Sally JacksonThe traditional role of women is changing fundamentally. Most still provide the majority of childcare and household support, however as this balance shifts, women are becoming more involved in decision making. We may not always make the “ultimate” decision but you can bet it has been discussed over breakfast first.

As more women come into the industry, the final decision-making gender balance will reflect this. I am not surprised that the technical decisions are left to men – give me a nicely designed chiller-cabinet over a tractor any day.

Many women are already succeeding at the top of the industry by using brain power rather than brawn and influencing the future of farming.

Gender is really not an issue if women don’t see it as one.

Lack of self-confidence scored much higher in women than men. This is what needs addressing. Our mum taught us to believe that we could do anything. I find it depressing that women feel that a man is holding them back. Come on girls… persuade them otherwise!

As for the succession issue, Malcolm Muggeridge said: “Few men of action have been able to make a graceful exit at the appropriate time…” So true. Perhaps after we have educated our children, we need to trust them to get on with it.

Jenny Stratford, Women’s Food and Farming Union president

Jenny StratfordI am very optimistic about the role for women in the future, but that would not have been the answer 20 years ago. Now women are treated like equals from childhood so are far more confident about their ability to succeed and be accepted and gain respect in doing so. The fact that women provide more of the domestic support isn’t a big issue. Women are natural home-makers and they understand that these areas form the solid foundation for work, pleasure and family. Yes, they multitask – they are experts in this field, as they are in others. I do not see “domestic” areas as traditional. It is what women do, as well as all the rest.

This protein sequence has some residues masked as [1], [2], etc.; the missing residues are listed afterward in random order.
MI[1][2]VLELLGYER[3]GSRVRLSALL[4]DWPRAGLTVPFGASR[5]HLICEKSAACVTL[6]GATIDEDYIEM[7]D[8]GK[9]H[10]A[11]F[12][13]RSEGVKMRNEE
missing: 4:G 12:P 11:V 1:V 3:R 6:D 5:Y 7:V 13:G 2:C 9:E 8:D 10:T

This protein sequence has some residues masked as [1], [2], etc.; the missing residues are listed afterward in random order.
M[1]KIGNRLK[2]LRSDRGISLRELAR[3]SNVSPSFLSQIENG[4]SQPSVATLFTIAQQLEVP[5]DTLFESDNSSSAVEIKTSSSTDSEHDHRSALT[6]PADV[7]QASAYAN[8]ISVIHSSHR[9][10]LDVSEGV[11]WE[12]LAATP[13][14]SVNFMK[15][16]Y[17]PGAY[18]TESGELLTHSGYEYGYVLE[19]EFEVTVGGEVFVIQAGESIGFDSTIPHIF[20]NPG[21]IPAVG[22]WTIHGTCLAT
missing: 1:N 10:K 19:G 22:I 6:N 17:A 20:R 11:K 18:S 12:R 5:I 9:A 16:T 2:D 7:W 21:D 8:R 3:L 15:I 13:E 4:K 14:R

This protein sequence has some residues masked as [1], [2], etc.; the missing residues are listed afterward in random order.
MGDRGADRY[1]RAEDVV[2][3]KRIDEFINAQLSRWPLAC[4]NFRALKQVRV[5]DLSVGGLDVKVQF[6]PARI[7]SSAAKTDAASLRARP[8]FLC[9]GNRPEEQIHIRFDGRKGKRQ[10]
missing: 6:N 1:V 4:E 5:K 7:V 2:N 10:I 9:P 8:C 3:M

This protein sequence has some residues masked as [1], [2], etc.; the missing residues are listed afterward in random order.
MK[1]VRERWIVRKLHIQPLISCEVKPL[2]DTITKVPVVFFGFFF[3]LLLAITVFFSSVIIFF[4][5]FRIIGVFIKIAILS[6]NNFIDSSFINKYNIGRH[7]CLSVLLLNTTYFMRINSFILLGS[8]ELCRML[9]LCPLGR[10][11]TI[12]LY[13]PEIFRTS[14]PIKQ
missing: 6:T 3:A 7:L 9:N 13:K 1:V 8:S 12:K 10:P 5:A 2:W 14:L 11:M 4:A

Bobbi Mothersdale, Yorkshire farmer

Bobbi MothersdaleTraditional roles are being eroded. It’s not always the case that sons only take on the farm operations. Smaller families are now the norm and most children are going on to further education so can access other well-paid employment opportunities (possibly agriculture-related), which means openings are there for women to take on the farm.

It’s interesting that admin is still seen as very female-centred. They can frequently bring in skills from other roles – they can be innovative and bring IT approaches to managing this, especially where now this is the only acceptable communication with, for example, PAYE and VAT.

Overall, however, as well as being an asset for her financial contribution, a farmer’s wife needs to be a time-traveller because of the requirement to be in the farm office and kitchen, the garden, to child-mind, child educate, be an IT expert, a taxi service and general gofer, plus, of course, being a lovely, gracious companion – all at the same time.

Banking on women

Barclays have built up a specialist agricultural team, consisting of 100 agricultural managers across the UK that have advised and supported farmers for more than 250 years. We have always been strongly committed to rural communities and we undertook this research with Farmers Weekly to help us dig deeper into the real issues and challenges that currently face females in the farming industry.

The value of women and the impact they have in the agricultural industry is huge. The number of women involved in UK farming has been growing over recent years, and we anticipate it will continue to rise.

You only have to look back two or three decades to see that most agricultural work involved hard, heavy labouring. The advances in machinery and technology have changed the way many farms now operate. Tasks that once took a full day and several people can now be done far more quickly and efficiently by one person with the right equipment. The emphasis in modern agriculture is now, more often than not, on skill rather than strength.

The findings from our work with Farmers Weekly indicate that the role of women in the agricultural community is changing; women are actively choosing careers in farming and are incredibly optimistic about their future careers in this sector. They are taking on more roles and responsibility on the farm than ever before, from the manual labour side of farming through to the business strategy and marketing.

We anticipate that the number of our female agricultural clients will significantly increase over the next few years. This research has been valuable in helping us understand the future growth, impact and needs of women in farming.

Oliver McEntyre
Barclays, national agriculture specialist

Barclays Bank